J. W. Brown
COLLINS PLOW COMPANY HEAD PASSES AWAY
J. W. Brown Died Sunday Morning at His Home at the Ripe Age of 79 J.
W. BROWN. Late Head of the Collins Plow Company, Who Died Sunday
Death Sunday morning ended the long and honorable career of
J. W. Brown, for 46 years a resident of this city and for 38 years
actively identified with the growth and prosperity of the Collins
Plow company. Seventy-nine years old at the time of his death, up to
a short year ago he was active in the management of the great plant
which has grown up under his careful guidance, from a small
beginning to one of the largest manufacturers of farm implements in
this section of the country. Some twelve months ago the natural
decline of age began to tell on him, and he decided to retire from
active pursuits, although up to the first of January of the present
year he remained as treasurer of the company, of which he had been
the secretary – treasurer and general manager for the last 30 years.
At the time of his death he was president of the Quincy Humane
Society, in which he had always taken a great interest, succeeding
the late Henry P. Walton on the latter's death. The funeral is to
take place Wednesday afternoon from the First Christian church.
Mr. Brown was born on a farm some four or five miles
northeast of Palmyra, January 20, 1840, being the son of William P.
and Martha Brown. He was educated in the common schools of that
period and later took a course at the Palmyra Academy, which was
conducted by the late Dr. William Corbyn, later and for many years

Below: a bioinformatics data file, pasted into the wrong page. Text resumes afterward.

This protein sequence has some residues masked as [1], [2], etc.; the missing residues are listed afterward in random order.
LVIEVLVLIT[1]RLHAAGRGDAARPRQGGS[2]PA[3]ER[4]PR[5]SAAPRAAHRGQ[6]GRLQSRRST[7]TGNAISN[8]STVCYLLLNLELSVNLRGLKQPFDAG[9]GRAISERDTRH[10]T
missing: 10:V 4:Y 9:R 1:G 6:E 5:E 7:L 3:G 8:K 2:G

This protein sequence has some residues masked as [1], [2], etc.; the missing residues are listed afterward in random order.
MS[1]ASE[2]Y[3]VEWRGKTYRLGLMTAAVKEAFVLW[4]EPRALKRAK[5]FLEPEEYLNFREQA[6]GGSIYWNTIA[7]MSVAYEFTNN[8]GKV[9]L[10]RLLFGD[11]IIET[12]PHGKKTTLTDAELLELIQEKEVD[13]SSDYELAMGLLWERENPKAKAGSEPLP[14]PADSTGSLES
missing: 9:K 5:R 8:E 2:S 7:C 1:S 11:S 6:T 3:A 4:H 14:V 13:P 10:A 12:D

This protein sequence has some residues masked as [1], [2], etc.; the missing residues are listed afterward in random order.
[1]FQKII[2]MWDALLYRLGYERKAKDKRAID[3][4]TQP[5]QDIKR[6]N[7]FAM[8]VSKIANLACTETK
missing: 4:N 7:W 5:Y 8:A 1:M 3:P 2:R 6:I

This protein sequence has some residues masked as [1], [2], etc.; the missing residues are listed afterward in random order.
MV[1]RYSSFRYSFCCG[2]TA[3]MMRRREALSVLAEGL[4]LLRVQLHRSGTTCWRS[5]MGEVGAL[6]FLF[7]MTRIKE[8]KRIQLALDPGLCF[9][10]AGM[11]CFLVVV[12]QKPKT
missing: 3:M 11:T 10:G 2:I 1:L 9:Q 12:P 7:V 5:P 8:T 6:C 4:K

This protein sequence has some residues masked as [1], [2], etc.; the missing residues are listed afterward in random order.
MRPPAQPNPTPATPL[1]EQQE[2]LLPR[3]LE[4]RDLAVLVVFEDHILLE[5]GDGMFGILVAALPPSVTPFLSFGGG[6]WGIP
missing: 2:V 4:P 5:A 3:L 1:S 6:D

rector of the Church of the Good Shepherd and principal of the High
School here. Among his papers this morning was found a certificate
showing he taught school in 1864, Before teaching school, however,
he worked on the farm and was orphaned at an early age, his father
passing away when the son was only 13 years of age. His early
struggles, therefore to obtain an education, were such as to require
the true grit, which showed itself all through his life.
Mr. Brown was married in 1861, on Oct. 31, to Charity
Lovelace, three children being born to this union, all of whom
survive. They are John M., of Columbus, Ohio; Mrs. Mary Farrar of
Quincy and William, also of this city. There are also four
grandchildren, besides two sisters and two half-brothers.
residence in Quincy he has been a member of the First Christian
church, for many years past being the chairman of the board of
trustees. He had always taken a deep interest in religious matters,
and was one of the staunch pillars of this church.
Long Career In
Mr. Brown came to this city in 1873, his first employment
being with H. Burtner & Co., who conducted the large implement
business in the building now razed, which stood in the rear of The
Journal office. Later, while 'making his home in Quincy, he traveled
for Hearst, Dunn & Co. of Peoria, manufacturers of corn planters.
1881 he went with Battell & Collins, who conducted the “plow shop,”
as it was known, at Twelfth and Hampshire. The company was
reorganized at the time and known as the Collins Plow company, and
he became the secretary.
In 1880 the company was reorganized, it
having grown to large proportions under his management, and he was
made the general manager as well as the secretary – treasurer. He
remained in this capacity until his health failed him a year ago
last April, when he retired from the active management, retaining
only the treasurership. This he turned over to his son, William,
[The Quincy Daily Journal, May 19, 1919, Transcribed
by Debbie Gibson]